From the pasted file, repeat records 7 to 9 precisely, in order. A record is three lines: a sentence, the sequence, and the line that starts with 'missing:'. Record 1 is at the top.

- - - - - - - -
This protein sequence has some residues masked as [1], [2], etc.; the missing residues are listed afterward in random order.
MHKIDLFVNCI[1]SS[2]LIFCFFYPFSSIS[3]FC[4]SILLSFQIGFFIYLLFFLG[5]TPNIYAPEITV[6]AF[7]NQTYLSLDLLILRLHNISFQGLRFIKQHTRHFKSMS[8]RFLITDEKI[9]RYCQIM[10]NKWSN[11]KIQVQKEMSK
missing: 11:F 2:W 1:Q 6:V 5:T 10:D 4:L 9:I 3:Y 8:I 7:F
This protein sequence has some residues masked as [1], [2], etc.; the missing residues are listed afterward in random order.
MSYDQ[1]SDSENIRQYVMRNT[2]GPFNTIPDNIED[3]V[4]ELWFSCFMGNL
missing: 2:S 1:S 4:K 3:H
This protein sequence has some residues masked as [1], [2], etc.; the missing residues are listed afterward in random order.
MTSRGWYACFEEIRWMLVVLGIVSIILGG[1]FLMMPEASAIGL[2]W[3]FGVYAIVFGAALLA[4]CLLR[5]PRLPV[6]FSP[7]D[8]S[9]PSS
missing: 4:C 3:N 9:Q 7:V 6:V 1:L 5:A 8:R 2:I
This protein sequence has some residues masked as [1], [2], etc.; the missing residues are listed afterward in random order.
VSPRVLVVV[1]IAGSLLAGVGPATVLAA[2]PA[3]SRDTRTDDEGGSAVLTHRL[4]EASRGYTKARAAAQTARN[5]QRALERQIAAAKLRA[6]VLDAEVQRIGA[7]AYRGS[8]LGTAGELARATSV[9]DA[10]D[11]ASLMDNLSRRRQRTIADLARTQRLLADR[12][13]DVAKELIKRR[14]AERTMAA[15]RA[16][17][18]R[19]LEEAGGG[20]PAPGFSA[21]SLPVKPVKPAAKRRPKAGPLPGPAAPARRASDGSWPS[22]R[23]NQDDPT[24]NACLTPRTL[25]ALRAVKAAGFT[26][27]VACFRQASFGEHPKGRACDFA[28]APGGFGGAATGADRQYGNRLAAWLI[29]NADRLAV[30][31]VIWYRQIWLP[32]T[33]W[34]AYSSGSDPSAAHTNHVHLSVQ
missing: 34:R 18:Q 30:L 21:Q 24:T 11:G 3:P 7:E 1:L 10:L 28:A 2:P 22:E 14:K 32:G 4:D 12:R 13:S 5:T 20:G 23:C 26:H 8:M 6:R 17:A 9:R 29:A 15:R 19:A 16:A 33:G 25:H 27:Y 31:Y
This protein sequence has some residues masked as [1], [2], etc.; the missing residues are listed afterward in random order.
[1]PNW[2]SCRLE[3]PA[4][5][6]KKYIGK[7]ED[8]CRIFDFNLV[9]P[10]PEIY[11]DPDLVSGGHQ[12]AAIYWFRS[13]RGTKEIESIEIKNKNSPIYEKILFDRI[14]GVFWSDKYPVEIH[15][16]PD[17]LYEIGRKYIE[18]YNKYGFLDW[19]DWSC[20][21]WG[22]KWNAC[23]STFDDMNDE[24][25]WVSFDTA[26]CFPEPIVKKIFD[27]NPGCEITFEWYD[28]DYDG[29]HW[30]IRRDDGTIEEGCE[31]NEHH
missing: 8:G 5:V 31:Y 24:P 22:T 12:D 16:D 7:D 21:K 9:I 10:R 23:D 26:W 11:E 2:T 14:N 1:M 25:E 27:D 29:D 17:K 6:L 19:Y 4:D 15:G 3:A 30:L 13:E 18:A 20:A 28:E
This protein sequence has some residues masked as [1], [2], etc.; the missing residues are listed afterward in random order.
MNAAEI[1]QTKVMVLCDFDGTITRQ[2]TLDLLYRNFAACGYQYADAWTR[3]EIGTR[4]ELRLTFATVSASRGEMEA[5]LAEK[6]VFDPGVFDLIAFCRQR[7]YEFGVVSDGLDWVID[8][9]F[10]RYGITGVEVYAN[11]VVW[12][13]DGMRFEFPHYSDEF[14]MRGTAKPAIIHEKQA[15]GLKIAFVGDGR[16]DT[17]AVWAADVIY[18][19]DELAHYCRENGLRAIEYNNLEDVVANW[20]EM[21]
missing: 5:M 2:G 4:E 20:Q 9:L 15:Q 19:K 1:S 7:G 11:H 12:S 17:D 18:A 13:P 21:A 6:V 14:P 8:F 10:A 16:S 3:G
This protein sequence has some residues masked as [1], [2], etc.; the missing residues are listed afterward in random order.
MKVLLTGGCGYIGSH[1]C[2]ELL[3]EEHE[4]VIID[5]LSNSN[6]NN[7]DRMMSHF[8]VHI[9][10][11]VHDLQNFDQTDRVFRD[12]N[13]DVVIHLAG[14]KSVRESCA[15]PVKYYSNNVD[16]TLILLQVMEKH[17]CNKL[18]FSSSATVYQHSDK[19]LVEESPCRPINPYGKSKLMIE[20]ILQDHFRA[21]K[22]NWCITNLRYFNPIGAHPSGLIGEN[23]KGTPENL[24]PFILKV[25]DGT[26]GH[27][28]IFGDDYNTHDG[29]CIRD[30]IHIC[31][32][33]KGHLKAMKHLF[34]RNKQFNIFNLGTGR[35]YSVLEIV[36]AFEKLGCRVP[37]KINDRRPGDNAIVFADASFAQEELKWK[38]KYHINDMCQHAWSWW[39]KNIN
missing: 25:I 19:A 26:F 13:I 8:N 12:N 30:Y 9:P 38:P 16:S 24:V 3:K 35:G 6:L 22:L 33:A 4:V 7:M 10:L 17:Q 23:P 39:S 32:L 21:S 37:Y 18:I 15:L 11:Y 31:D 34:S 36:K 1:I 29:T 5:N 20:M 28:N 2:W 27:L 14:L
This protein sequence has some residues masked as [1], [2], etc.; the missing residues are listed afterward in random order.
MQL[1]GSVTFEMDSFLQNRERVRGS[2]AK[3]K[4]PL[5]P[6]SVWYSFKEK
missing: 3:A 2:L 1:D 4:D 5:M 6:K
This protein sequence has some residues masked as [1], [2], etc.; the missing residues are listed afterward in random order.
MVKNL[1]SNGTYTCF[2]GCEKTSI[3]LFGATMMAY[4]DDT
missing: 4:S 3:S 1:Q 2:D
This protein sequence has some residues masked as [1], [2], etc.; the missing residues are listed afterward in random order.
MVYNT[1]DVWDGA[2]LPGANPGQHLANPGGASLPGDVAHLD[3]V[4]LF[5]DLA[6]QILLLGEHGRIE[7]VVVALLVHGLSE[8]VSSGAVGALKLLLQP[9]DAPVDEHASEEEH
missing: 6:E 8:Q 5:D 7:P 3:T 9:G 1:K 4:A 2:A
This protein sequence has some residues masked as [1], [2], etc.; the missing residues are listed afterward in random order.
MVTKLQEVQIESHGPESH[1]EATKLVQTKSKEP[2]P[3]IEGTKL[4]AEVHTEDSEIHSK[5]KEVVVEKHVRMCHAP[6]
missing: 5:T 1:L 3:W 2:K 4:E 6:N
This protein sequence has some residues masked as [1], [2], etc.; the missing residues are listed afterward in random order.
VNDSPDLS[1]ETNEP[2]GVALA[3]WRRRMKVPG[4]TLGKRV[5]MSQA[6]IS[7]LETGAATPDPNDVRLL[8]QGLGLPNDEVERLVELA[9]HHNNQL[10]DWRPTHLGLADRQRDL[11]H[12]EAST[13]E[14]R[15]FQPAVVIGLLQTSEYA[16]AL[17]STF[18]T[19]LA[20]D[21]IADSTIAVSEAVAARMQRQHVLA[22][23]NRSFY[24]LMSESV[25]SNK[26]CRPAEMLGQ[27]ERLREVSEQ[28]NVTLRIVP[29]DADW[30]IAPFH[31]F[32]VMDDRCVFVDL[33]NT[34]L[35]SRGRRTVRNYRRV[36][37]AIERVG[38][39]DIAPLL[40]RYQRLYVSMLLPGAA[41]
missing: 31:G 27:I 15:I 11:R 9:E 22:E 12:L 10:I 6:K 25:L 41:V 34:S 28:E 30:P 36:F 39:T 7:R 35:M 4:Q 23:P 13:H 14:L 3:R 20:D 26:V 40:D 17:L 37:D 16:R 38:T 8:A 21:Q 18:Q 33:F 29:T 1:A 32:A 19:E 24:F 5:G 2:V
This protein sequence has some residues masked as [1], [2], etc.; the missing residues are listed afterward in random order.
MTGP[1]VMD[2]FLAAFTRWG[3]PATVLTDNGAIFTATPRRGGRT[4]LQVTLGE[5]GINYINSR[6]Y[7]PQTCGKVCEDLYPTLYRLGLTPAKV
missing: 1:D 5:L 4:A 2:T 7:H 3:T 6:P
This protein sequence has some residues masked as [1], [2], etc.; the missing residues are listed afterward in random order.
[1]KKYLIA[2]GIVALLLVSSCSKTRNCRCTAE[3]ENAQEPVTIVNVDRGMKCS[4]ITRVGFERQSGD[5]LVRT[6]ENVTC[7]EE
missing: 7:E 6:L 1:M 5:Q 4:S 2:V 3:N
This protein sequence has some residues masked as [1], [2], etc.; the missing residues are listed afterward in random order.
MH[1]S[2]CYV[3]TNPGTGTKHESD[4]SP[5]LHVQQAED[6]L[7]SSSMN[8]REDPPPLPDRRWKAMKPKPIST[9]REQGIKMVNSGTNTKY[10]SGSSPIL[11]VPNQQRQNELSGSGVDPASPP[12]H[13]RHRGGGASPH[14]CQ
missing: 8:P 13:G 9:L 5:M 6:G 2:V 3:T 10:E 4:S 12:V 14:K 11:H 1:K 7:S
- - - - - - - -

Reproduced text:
This protein sequence has some residues masked as [1], [2], etc.; the missing residues are listed afterward in random order.
MKVLLTGGCGYIGSH[1]C[2]ELL[3]EEHE[4]VIID[5]LSNSN[6]NN[7]DRMMSHF[8]VHI[9][10][11]VHDLQNFDQTDRVFRD[12]N[13]DVVIHLAG[14]KSVRESCA[15]PVKYYSNNVD[16]TLILLQVMEKH[17]CNKL[18]FSSSATVYQHSDK[19]LVEESPCRPINPYGKSKLMIE[20]ILQDHFRA[21]K[22]NWCITNLRYFNPIGAHPSGLIGEN[23]KGTPENL[24]PFILKV[25]DGT[26]GH[27][28]IFGDDYNTHDG[29]CIRD[30]IHIC[31][32][33]KGHLKAMKHLF[34]RNKQFNIFNLGTGR[35]YSVLEIV[36]AFEKLGCRVP[37]KINDRRPGDNAIVFADASFAQEELKWK[38]KYHINDMCQHAWSWW[39]KNIN
missing: 25:I 19:A 26:F 13:I 8:N 12:N 30:Y 9:P 38:P 16:S 24:V 3:K 35:G 6:L 22:L 33:A 4:V 7:M 10:L 17:Q 23:P 39:S 32:L 21:S 37:Y 18:I 15:L 11:Y 31:D 34:S 36:K 1:I 29:T 5:N 20:M 28:N 2:W 27:L 14:L
This protein sequence has some residues masked as [1], [2], etc.; the missing residues are listed afterward in random order.
MQL[1]GSVTFEMDSFLQNRERVRGS[2]AK[3]K[4]PL[5]P[6]SVWYSFKEK
missing: 3:A 2:L 1:D 4:D 5:M 6:K
This protein sequence has some residues masked as [1], [2], etc.; the missing residues are listed afterward in random order.
MVKNL[1]SNGTYTCF[2]GCEKTSI[3]LFGATMMAY[4]DDT
missing: 4:S 3:S 1:Q 2:D